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Rational functions, polynomials

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Explain what makes a function a polynomial. Give an example of a function that is a polynomial and a function that is not a polynomial.

Given the polynomial f(x) = 2x3 + 5x2 - x - 5, answer the following questions:

Graph the polynomial. What is the degree of the polynomial?
Explain the constant in the polynomial and how it relates to the graph.
Define the x-intercepts of the polynomial.
Explain the relative maximum and relative minimum of the polynomial in the interval [-3,2]. Is there a different between the relative maximum and minimum and the absolute maximum and minimum?
Part II:

What is a rational function? Give an example. For your example, answer or perform the following:

Graph the rational function.
Give the domain and range of the rational function.
Find the vertical and horizontal asymptotes of the rational function.

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https://brainmass.com/math/graphs-and-functions/rational-functions-polynomials-253851

Solution Preview

A function f(x) is a polynomial if it has the form

a_0 + a_1 x + a_2 x^2 + ... + a_n x^n

where a_0, a_1, a_2, .., a_n are numbers.

Given the polynomial f(x) = 2x^3 + 5x^2 - x - 5

(a) visit

http://www.walterzorn.com/grapher/grapher_e.htm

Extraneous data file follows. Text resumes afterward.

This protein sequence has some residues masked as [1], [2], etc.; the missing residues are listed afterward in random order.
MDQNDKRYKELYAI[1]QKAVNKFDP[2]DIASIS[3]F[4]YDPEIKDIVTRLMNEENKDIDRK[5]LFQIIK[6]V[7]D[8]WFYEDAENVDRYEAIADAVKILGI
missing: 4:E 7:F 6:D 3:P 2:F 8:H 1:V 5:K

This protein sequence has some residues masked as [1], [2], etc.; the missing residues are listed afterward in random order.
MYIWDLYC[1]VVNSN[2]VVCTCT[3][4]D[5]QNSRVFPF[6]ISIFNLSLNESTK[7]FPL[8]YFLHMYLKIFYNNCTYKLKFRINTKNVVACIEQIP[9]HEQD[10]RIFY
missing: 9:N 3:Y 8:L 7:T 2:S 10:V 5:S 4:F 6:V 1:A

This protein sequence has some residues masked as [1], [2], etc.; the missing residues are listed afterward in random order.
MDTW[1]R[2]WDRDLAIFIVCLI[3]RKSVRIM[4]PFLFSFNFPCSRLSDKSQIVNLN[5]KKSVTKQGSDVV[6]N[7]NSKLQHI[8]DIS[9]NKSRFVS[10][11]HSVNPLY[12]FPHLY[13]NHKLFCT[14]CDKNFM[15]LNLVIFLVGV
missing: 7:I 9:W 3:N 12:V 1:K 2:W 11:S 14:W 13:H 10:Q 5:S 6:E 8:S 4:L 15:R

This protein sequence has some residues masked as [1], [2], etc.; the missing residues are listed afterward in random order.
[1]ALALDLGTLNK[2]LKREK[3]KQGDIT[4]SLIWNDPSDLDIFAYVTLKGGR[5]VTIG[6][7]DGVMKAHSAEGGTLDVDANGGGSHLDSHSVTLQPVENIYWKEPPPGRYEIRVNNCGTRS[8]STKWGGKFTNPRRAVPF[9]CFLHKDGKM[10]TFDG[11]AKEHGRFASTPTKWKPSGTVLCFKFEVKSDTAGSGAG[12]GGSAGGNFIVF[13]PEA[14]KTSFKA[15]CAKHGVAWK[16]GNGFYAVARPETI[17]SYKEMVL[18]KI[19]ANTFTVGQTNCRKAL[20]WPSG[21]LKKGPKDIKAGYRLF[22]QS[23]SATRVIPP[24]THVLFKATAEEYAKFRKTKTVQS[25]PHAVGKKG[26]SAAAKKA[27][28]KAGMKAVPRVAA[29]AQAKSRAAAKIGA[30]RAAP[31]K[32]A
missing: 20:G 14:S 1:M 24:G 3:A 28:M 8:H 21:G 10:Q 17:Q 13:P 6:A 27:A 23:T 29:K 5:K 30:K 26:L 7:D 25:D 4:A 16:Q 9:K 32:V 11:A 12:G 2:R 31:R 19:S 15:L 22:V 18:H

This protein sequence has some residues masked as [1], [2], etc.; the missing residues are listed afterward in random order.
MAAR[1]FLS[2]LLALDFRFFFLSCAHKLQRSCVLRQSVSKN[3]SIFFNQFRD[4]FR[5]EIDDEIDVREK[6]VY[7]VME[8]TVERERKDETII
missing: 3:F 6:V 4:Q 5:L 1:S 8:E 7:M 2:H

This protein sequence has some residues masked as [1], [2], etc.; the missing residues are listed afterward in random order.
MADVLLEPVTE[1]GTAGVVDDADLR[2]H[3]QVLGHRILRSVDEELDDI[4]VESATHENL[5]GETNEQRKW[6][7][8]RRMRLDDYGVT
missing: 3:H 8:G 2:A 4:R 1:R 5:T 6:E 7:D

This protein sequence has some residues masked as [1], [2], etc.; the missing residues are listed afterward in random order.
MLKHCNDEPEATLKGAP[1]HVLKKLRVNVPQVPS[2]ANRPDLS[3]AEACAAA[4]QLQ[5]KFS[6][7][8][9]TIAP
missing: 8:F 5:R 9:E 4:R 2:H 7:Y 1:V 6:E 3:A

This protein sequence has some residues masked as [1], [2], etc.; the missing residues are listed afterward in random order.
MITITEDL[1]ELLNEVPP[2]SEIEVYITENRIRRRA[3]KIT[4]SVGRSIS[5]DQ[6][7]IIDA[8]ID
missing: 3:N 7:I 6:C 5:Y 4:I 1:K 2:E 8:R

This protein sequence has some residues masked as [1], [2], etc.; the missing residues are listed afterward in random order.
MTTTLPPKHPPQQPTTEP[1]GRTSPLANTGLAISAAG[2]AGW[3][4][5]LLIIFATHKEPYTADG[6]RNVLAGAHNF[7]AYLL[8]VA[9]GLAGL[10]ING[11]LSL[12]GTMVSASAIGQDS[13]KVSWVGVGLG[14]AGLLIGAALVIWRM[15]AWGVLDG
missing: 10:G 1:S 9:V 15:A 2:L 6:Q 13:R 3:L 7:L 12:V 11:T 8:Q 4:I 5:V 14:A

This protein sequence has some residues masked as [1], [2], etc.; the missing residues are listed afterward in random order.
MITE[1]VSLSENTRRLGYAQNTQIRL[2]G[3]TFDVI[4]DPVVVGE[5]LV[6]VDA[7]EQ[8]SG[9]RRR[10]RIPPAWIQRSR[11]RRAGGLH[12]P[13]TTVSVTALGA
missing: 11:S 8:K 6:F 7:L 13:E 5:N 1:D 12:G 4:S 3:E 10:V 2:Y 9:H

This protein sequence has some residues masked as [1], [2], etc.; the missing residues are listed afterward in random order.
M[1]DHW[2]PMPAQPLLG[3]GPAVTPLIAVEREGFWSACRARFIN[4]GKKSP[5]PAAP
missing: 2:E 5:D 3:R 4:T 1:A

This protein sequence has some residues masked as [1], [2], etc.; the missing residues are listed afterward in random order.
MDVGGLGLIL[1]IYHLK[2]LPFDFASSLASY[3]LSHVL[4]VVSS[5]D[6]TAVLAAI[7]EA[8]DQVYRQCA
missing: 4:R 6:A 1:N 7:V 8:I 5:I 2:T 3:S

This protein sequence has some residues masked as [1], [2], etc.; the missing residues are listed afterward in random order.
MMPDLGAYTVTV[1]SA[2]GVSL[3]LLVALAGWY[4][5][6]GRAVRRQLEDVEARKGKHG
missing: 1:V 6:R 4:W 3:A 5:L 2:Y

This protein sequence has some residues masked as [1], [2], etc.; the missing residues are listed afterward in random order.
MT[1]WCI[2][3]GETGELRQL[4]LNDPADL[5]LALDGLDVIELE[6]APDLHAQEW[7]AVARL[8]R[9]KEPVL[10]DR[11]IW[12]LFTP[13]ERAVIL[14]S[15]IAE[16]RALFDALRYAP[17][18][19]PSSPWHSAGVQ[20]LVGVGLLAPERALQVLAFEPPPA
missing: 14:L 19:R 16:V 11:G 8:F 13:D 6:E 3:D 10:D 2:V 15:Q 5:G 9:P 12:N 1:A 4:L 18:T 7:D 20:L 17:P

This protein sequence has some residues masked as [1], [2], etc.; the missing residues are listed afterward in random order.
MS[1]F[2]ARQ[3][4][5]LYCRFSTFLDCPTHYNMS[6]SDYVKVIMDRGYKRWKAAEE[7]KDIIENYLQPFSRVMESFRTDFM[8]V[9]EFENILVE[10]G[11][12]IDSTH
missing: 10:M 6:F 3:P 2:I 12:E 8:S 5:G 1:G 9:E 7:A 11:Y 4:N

and enter 2x^3 + 5x^2 - x - 5

in the box

(b) the polynomial has degree 3, because 3 is the largest exponent on x

(c) the number at the ...

Solution Summary

The provides examples of relating functions and polynomials and examples of working with a rational function.

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See Also This Related BrainMass Solution

To understand Polynomials and rational functions - To explore the versatility of rational functions, choose a second-order/third-order (e.g., x2/x3) and a third-order/second-order (e.g., x3/x2) rational function. ...

To explore the versatility of rational functions, choose a second-order/third-order (e.g., x2/x3) and a third-order/second-order (e.g., x3/x2) rational function.

To explore the versatility of rational functions, choose a second-order/third-order (e.g., x2/x3) and a third-order/second-order (e.g., x3/x2) rational function. Provide a graph for the second-order rational function (e.g., x2), choosing x values in the range from -10 through +10.

Then, provide at least three variations of the function plotted on the same graph. Include separate changes to a coefficient in the numerator, to a coefficient in the denominator, and to a constant. The changes should be increases or decreases of a factor of 2 in each case. Repeat the procedure making a second graph for the third-order rational function (e.g., x3). For each of the two graphs, describe how changes in coefficients and constants change the behavior of the function.

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